GRE写作官方题库高频ARGUMENT题目满分范文分享： budgetary priority given to public education
- 2020年04月29日15:47 来源：小站整理
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The following appeared in a letter to the editor of city-run local newspaper:
"In our region of Trillura, the majority of money spent on the schools that most students attend—the city-run public schools—comes from taxes that each city government collects. The region's cities differ, however, in the budgetary priority they give to public education. For example, both as a proportion of its overall tax revenues and in absolute terms, Parson City has recently spent almost twice as much per year as Blue City has for its public schools—even though both cities have about the same number of residents. Clearly, Parson City residents place a higher value on providing a good education in public schools than Blue City residents do."
Write a response in which you discuss what specific evidence is needed to evaluate the argument and explain how the evidence would weaken or strengthen the argument.
This argument concludes that Parson City residents value public-school education more highly than Blue City residents do. To justify this conclusion the argument points out that in both cities the majority of funds for public schools comes from taxes, and that Blue City budgets only half as much money per year for its public schools as Parson City, even though the population in both cities is about the same. The argument relies on a series of unsubstantiated assumptions, which, considered together, render the argument wholly unconvincing.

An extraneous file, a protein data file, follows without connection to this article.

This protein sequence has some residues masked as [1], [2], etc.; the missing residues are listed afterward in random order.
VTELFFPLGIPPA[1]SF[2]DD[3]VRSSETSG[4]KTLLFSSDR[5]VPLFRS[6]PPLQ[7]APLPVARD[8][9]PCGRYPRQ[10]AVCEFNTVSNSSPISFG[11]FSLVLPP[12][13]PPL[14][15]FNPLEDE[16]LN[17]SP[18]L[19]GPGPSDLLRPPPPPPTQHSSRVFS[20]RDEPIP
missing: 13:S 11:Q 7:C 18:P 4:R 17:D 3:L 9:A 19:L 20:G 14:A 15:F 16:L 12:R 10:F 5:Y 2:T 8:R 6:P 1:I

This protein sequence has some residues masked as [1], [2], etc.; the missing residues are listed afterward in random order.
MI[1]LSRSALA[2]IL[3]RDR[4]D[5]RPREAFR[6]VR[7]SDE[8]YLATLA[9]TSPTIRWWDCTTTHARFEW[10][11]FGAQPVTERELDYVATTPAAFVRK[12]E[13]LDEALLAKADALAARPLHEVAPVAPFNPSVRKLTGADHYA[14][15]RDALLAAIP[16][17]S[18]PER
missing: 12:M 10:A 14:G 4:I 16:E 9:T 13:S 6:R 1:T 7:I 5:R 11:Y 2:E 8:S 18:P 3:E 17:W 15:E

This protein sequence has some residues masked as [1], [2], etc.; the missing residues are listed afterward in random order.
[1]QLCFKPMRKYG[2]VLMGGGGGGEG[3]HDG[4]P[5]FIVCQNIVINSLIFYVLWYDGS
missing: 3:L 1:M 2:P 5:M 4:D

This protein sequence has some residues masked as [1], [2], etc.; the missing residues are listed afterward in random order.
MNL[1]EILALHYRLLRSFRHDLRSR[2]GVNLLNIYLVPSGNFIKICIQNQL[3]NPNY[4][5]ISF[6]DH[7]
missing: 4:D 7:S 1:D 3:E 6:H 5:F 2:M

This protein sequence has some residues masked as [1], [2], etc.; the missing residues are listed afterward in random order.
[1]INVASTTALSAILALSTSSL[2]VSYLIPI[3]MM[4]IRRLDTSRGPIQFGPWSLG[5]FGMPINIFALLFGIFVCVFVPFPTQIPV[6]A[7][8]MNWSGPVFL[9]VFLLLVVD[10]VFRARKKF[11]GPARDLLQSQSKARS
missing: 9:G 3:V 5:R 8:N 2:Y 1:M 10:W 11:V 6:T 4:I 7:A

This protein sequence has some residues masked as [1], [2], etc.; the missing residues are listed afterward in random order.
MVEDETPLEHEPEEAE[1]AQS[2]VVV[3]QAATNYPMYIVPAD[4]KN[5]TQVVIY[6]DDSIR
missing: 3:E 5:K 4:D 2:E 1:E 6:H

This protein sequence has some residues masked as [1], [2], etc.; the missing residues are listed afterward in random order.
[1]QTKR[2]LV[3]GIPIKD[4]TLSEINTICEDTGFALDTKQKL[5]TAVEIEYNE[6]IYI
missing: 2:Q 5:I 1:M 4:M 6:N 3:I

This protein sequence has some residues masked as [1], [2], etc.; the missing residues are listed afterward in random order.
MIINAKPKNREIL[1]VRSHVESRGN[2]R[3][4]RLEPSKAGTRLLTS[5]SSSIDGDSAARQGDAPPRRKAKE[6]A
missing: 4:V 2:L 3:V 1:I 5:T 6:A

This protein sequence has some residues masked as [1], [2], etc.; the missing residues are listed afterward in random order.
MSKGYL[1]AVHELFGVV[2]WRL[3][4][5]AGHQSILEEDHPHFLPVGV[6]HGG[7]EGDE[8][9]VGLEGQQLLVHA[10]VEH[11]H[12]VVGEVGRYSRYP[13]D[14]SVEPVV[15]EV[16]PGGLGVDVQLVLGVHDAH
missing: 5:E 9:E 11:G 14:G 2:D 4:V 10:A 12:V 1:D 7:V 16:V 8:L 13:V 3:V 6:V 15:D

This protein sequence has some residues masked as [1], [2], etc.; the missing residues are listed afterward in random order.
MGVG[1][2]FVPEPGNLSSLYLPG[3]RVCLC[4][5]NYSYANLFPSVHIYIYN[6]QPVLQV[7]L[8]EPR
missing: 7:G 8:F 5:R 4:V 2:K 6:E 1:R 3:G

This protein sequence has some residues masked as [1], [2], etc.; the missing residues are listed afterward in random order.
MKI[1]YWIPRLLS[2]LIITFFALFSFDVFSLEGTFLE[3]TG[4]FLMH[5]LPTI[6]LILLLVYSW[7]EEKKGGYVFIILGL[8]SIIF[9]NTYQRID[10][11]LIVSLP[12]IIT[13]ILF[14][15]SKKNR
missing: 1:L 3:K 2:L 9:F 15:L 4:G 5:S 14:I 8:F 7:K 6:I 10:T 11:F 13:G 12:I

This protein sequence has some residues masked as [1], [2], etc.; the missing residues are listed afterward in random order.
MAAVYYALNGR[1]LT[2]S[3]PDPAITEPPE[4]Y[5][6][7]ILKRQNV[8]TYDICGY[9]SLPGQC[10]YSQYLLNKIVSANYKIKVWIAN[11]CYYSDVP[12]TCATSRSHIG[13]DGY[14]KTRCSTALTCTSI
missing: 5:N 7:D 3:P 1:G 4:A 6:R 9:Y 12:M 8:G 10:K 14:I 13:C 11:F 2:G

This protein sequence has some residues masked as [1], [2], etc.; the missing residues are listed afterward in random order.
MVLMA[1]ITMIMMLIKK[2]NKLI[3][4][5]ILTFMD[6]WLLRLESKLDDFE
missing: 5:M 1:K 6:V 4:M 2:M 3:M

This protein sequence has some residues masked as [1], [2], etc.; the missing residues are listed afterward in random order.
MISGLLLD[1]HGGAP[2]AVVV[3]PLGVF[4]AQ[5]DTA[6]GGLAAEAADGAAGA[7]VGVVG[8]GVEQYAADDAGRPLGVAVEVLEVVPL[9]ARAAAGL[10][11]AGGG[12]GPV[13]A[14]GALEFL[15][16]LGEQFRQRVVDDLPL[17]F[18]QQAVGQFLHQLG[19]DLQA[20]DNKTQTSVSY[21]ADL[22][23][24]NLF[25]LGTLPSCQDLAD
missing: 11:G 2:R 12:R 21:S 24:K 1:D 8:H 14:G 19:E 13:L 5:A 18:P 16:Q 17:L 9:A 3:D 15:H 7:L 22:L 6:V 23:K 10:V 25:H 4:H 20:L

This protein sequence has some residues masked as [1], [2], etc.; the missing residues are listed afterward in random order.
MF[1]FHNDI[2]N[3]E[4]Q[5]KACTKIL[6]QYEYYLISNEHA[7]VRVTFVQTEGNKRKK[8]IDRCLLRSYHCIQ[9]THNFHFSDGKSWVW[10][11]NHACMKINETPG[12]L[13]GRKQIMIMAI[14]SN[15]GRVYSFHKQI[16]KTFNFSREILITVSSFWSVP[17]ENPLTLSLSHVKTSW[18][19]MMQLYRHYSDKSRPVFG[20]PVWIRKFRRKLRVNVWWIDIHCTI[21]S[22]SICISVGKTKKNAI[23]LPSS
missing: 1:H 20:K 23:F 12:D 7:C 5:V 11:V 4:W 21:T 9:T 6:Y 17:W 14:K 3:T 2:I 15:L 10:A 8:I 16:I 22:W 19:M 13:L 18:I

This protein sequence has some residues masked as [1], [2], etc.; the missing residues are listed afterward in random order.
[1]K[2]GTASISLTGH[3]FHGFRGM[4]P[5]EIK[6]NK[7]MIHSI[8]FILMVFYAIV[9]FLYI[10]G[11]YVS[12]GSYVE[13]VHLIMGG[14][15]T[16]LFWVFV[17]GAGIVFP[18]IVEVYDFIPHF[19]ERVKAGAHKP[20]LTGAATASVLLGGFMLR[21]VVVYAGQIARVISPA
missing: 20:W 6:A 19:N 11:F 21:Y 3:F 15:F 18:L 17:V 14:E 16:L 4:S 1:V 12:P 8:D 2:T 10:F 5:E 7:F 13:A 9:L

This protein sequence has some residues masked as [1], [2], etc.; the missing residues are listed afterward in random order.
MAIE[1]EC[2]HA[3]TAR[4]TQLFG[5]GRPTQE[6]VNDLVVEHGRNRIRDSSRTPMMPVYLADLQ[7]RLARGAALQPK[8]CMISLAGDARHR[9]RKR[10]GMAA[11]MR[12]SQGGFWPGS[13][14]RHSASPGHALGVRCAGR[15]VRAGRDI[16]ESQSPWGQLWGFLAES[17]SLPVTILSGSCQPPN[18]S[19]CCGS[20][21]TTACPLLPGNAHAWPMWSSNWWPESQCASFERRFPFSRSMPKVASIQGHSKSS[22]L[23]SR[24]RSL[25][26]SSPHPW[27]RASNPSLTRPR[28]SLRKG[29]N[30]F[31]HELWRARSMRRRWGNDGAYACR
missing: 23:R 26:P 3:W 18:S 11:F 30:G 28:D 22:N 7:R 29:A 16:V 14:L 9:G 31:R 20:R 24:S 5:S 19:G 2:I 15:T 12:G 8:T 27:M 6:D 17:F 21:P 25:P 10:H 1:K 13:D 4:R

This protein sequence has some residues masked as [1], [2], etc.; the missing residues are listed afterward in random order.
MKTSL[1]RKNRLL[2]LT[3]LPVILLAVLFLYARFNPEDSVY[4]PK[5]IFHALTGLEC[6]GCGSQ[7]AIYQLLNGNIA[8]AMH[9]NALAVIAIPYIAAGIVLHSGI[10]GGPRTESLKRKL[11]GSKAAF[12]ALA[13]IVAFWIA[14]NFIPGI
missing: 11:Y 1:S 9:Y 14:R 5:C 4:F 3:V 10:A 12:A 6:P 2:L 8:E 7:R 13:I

One such assumption is that the total budget for the two cities is approximately the same. It is entirely possible that Blue City's total budget is no more than half that of Parson City. If so, that would account for the discrepancy in the allocation of funds and could not be understood as an indicator that one city cares more or less about education. Even if Parson City devotes a greater percentage of its budget each year for its schools rather than amount of money, the argument relies on the additional assumption that this percentage is a reliable indicator of the value residents place on public-school education. Yet, it is entirely possible, for example, that Blue City's schools are already well funded, or that Blue City has some other, extremely urgent problem which requires additional funding despite a high level of concern among its residents about its public schools. Without clear evidence regarding the circumstances that the two city's face, any comparative analysis is not useful.
Finally, although the argument states that in both cities the majority of money spent on public schools comes from taxes, perhaps the actual percentage is smaller in Blue City than in Parson City, and other such funds come from residents' donations, earmarked for public education. Thus it is possible that Blue City residents donate more money for public-school education than Parson City residents do. If so, this possibility further weakens the argument.